Blagojevich's 14-year prison term remains; wife lashes out at judge

  • Former Illinois Gov. Rod Blagojevich speaks to reporters outside his home in Chicago as his wife, Patti, wipes away tears on March 14, 2012, a day before he was to report to a prison after his conviction on corruption charges.

    Former Illinois Gov. Rod Blagojevich speaks to reporters outside his home in Chicago as his wife, Patti, wipes away tears on March 14, 2012, a day before he was to report to a prison after his conviction on corruption charges. Associated Press

  • Patti Blagojevich, left, wife of ex-Illinois Gov. Rod Blagojevich speaks at the federal courthouse Tuesday in Chicago after U.S. District Judge James Zagel resentenced Blagojevich's to his original 14-year term.

    Patti Blagojevich, left, wife of ex-Illinois Gov. Rod Blagojevich speaks at the federal courthouse Tuesday in Chicago after U.S. District Judge James Zagel resentenced Blagojevich's to his original 14-year term. Associated Press

  • In this courtroom sketch, former Illinois Gov. Rod Blagojevich, right, appears via video from a Colorado prison during his re-sentencing in a federal courtroom in Chicago. At right is U.S. District Judge James Zagel and at center is Blagojevich's attorney Leonard Goodman.

    In this courtroom sketch, former Illinois Gov. Rod Blagojevich, right, appears via video from a Colorado prison during his re-sentencing in a federal courtroom in Chicago. At right is U.S. District Judge James Zagel and at center is Blagojevich's attorney Leonard Goodman. AP Photo/Tom Gianni

 
 
Updated 8/10/2016 5:53 AM

Former Illinois Gov. Rod Blagojevich's hopes to have his 14-year federal sentence reduced were dashed Tuesday despite his daughters' tearful pleas for the family to be reunited.

Blagojevich inflicted "significant damage" on the state and contributed to the erosion of public trust in government, U.S. District Judge James Zagel said in upholding the sentence he imposed in 2011 after Blagojevich's conviction on political corruption charges.

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Blagojevich, who has served 4 years, is expected to be released in 2024 after serving 85 percent of his sentence.

Wife Patti Blagojevich and daughters Annie, 13, and Amy, 20, pleaded for Blagojevich to be allowed to come home from federal prison in Littleton, Colorado.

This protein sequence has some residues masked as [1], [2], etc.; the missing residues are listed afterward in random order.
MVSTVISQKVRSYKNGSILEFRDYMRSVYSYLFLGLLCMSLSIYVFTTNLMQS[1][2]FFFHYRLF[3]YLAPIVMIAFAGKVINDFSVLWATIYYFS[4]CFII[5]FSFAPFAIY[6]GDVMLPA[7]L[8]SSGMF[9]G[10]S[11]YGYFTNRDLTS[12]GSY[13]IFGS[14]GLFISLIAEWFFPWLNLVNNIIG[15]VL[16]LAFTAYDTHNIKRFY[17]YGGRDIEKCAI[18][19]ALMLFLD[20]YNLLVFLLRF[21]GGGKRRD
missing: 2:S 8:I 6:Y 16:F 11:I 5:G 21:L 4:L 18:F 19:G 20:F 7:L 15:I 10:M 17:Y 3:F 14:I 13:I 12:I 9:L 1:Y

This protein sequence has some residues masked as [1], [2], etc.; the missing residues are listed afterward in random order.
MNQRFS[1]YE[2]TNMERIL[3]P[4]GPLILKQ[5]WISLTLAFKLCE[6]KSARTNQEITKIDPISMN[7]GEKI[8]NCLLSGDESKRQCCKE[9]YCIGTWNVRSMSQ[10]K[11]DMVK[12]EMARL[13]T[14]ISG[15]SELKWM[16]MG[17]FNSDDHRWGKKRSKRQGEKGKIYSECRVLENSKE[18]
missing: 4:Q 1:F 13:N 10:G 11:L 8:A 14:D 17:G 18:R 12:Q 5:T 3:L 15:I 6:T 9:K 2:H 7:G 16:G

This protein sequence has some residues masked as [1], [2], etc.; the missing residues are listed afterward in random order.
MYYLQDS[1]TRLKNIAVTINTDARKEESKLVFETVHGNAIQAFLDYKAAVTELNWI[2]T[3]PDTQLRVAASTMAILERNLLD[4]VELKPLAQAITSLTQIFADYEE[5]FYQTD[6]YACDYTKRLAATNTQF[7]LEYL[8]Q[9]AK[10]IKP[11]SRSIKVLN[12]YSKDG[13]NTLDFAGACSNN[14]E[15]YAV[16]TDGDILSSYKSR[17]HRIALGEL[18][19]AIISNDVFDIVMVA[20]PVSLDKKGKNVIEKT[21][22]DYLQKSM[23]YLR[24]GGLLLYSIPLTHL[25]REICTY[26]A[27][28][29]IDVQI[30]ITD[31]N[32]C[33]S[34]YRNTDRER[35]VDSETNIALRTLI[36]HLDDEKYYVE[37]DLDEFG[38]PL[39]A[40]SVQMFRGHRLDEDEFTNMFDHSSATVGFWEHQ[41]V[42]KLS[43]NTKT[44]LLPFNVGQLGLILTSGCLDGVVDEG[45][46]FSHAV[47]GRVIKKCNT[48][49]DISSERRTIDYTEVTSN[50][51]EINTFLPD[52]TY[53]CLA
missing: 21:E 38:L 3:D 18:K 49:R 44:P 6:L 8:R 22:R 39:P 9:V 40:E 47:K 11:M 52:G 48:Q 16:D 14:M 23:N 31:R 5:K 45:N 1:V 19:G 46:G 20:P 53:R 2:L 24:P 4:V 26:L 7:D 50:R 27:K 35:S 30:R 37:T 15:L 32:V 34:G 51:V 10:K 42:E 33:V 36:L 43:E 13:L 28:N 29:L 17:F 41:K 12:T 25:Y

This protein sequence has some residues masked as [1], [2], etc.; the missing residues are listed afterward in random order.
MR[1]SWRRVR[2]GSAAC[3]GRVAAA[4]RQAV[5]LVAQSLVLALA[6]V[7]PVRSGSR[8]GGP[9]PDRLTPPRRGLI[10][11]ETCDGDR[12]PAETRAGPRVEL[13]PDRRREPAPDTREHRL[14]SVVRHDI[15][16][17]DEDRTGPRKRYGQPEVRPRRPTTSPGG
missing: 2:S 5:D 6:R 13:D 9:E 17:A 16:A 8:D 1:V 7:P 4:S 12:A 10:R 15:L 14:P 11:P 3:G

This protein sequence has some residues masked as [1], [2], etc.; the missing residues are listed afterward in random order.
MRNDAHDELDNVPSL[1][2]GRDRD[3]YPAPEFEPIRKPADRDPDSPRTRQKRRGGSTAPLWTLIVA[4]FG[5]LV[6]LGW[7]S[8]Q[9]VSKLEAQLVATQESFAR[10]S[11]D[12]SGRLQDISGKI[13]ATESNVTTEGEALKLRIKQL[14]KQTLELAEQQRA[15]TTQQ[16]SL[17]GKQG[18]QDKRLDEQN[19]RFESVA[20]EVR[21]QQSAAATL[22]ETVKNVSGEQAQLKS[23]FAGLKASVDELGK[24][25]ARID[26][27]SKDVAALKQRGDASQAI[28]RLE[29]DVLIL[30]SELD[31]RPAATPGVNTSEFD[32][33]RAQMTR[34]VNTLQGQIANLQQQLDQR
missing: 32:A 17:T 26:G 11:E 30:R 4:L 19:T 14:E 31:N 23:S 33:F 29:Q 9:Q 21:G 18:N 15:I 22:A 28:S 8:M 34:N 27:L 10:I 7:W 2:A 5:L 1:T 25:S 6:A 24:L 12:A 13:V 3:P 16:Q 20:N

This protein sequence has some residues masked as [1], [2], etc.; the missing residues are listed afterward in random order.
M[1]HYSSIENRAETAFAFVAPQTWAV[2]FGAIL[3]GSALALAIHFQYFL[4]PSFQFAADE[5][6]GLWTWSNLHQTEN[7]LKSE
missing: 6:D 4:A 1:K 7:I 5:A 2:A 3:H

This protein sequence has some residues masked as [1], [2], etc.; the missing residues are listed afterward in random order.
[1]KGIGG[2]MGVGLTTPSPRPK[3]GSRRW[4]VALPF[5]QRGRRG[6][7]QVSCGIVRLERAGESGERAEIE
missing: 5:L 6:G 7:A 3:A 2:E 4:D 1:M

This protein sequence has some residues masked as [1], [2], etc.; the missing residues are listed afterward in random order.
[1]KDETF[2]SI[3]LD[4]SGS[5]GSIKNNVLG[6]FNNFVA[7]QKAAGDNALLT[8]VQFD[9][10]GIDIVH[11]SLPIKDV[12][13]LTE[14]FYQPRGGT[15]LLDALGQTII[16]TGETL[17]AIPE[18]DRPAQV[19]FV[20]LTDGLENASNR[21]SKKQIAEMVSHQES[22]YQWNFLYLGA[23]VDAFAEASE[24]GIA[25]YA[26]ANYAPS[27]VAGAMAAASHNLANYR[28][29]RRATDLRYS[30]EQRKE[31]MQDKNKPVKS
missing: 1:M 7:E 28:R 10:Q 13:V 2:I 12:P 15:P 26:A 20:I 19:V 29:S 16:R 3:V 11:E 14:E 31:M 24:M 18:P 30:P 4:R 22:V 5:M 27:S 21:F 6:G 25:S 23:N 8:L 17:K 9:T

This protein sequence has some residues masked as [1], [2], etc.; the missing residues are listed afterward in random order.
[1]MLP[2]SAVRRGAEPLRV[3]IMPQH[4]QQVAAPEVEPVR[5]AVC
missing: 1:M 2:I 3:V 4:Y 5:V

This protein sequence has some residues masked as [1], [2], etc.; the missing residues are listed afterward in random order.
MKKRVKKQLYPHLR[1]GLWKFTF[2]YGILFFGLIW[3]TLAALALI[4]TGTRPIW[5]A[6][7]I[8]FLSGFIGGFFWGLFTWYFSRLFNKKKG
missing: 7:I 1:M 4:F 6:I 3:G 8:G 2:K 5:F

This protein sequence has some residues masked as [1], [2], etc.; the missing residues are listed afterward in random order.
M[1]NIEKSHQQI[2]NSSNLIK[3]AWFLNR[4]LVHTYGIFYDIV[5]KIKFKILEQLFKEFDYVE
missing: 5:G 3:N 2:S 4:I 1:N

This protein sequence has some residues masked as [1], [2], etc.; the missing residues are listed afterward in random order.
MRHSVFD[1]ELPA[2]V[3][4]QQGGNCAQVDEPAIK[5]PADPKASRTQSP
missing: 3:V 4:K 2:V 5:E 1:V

"I almost don't want to grow up because I want to wait for him to come home," Annie Blagojevich told the judge.

Amy Blagojevich told the court it's been difficult to remain close with her father. She said it's hard to talk with him about private things because strangers are always listening. "My dad used to be my best friend," she said, and, "He's never given up on us and we will never give up on him."

After the hearing, Patti Blagojevich lashed out at the judge and what she claimed was his "unwillingness to bestow even the smallest amount of mercy." She said her daughters' testimony made no difference to Zagel, who "clearly made up his mind before they started."

Blagojevich, with his thick hair now white and wearing prison-issued clothing, spoke in a video feed from prison.

In this courtroom sketch, former Illinois Gov. Rod Blagojevich appears via video from a Colorado prison during his resentencing in a federal courtroom in Chicago.
In this courtroom sketch, former Illinois Gov. Rod Blagojevich appears via video from a Colorado prison during his resentencing in a federal courtroom in Chicago. - AP Photo/Tom Gianni
                                                                                                                                                                                                                       
 

He said he regrets "mistakes and misjudgements" he'd made in the past. He appeared to wipe away tears after hearing his daughters testify.

"I recognize it's my words and actions that led me here," he said. "I wish I could turn the clock back."

Zagel disagreed with Assistant U.S. Attorney Debra Bonamici's claim that Blagojevich "has not taken the first necessary step in rehabilitation: true acceptance of responsibility for the harm he has caused."

Zagel said he believes Blagojevich has taken responsibility for his actions, but that didn't diminish the serious nature of his offenses.